|All about the Southwest Tribes||Pueblo
All About the Southwest Tribes
The Southwest Native Americans come from the states of Arizona, New Mexico, Southern Colorado, and the northern part of Mexico. Most of the land is desert covered with cactus. The main tribes that come from the Southwest area are the Apache, Hopi, Navajo, Pueblo, & Zuni. Some tribes spoke their own languages, had their own religious customs, and laws they followed. Most of the Southwest Native Americans became farmers and lived in villages.
The area that the southwest indians lived in was very dry, and it was hot all year long. The temperatres could reach as high as 120 degrees during the day, but at night temperature could drop all the way to 25 degrees. The land and climate made it very difficult for them to live, but the southwest tribes lived in harmony with the land and respected it by not wasting its resources. Living in the desert it was very important not to waste your resources because you never know when you will find the resource again.
Many Southwest tribes, including the Pueblo, started as a nomadic people, but eventually leaned how to farm and formed villages. If you go through the deserts of the Southwest you will find many villages that have gone untouched for thousands of years on cliffs, set in mountains, or high up on desert mountains. This is mostly due to the fact that it is too dangerous to even try to get to them. The Southwest tribes were given the name "cliff-dwellers" by the early Spanish explorers who say their homes built on the sides of mountains and on cliffs.
There were many different tribes in the southwest and each poke and array of languages. Each tribes had its own customs and beliefs, but all treasured the land that they lived on.
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Pueblo is not the name of a tribe. It is a Spanish word for village. The Pueblo People are the decedents of the Anasazi People. But to keep things straight, many historians use the year 1300 CE to make the switch from Anasazi People to Pueblo People. The Pueblo Indians reside in Arizona, New Mexico, Utah, Nevada, and Colorado. They have been living in this area for over 500 years. They remained sedentary because they grew crops and used cotton to make clothing. The Pueblo are named after the types of homes they lived in. Archaeologists do not agree on how the Pueblo people decided to settle in the southwestern United States or where they originally came from. Archeological ruins are being studied to understand their history which has been traced back 2000 years. The Pueblo always maintained a peaceful relationship with the settlers who eventually arrived in their homeland. These new settlers still inhabit the Pueblo territory today.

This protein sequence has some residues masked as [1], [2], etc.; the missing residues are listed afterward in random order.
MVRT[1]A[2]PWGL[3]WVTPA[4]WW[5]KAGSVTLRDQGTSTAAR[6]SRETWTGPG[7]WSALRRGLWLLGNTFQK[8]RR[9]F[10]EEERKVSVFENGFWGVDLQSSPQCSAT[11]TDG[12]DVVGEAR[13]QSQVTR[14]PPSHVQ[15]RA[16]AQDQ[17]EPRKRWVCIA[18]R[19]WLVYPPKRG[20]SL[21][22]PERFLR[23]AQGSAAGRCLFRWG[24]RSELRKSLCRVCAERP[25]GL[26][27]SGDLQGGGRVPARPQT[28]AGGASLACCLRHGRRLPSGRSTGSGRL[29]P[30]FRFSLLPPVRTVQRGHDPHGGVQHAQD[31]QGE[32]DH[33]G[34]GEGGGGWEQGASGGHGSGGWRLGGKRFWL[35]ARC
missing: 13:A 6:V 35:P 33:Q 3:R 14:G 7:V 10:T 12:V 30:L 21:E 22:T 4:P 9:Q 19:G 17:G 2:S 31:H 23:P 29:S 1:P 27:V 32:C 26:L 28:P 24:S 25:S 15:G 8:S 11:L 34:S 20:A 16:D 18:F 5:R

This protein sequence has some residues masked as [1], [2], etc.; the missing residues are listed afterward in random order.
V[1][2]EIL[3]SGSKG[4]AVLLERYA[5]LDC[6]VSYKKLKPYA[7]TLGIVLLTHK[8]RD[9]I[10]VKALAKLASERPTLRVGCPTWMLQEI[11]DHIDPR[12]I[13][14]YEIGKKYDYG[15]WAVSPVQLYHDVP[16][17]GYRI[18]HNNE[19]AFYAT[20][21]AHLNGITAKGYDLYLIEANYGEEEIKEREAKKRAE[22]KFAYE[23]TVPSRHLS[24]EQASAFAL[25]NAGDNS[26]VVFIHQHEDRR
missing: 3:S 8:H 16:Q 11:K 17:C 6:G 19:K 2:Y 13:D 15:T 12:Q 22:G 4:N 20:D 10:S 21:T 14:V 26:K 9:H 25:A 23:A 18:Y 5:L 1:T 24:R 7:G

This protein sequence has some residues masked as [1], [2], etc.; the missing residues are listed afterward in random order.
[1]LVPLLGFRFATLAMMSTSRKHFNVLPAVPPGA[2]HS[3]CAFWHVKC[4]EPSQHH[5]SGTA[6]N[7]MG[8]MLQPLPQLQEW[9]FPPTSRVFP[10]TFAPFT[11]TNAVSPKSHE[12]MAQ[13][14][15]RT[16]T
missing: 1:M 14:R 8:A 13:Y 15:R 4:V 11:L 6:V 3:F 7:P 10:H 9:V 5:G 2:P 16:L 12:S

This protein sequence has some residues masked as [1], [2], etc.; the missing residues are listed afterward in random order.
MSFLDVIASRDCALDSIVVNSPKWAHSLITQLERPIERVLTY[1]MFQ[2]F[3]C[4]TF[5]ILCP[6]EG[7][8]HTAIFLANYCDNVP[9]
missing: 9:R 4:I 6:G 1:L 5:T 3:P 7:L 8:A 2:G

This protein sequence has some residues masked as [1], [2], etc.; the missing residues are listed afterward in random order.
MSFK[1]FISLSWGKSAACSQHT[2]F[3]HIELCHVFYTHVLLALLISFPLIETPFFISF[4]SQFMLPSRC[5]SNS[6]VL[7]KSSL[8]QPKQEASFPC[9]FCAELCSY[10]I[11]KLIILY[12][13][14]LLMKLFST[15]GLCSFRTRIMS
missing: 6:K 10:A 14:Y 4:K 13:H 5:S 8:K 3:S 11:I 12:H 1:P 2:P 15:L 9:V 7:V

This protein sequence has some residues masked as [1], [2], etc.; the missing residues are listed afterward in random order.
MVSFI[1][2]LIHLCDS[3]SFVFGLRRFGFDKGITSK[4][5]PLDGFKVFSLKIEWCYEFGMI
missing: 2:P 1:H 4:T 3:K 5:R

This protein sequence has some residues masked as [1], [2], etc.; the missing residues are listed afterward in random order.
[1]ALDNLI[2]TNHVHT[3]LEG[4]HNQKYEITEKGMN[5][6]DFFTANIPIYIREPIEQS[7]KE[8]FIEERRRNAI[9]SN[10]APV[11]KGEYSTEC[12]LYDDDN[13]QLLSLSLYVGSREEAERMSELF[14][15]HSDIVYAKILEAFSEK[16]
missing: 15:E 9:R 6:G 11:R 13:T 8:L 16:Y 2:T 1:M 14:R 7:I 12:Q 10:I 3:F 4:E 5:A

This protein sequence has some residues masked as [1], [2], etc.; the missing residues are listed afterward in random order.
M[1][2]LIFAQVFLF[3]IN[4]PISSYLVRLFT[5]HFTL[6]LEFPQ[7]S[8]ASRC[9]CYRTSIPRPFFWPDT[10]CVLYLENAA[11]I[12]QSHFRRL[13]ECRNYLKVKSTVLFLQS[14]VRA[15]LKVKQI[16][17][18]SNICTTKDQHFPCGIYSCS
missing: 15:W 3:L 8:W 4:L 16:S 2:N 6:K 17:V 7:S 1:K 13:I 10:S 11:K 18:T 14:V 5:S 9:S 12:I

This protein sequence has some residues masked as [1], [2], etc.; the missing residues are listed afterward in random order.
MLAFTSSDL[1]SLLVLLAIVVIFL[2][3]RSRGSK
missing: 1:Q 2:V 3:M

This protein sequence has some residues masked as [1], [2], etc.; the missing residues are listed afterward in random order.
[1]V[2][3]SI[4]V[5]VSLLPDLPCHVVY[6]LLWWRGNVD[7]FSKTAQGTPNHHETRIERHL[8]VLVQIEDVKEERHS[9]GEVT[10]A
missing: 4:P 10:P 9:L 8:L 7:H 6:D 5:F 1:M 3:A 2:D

The Southwest is very dry, and so people needed to be careful to get every last bit of water they could find. They learned to build systems of dams and stone cisterns to store water from melting snow up in the mountains. This was not just for drinking water, but also they needed water to irrigate their corn and beans and pumpkins so they would grow.
Popé, (/Po-PAY/) whose name meant "Ripe Squash," was the most famous Pueblo Indian. He was famous for helping to unite all the Pueblo tribes in a revolt against the Spanish who had invaded their lands and made them work as slaves. He was able to unite all the tribes even though they all spoke different languages.
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The Pueblo, lived in structures made out of semicircular masonry. The shelter masonry is related to the same masonry used in the creation of southwestern pottery. These shelters were primary built on cliffs with large shallow caves. The cave top was then used as the roof for the shelters. These shelters had many doorways which lead to the neighboring person or family. Not only did these shelters have doors on the sides, but also in the ceilings, which connected the person or family living above them. The bottom of the shelter had many openings which lead to ceremonial chambers. Wooden or bone ladders were used to reach the next level or terrace of rooms.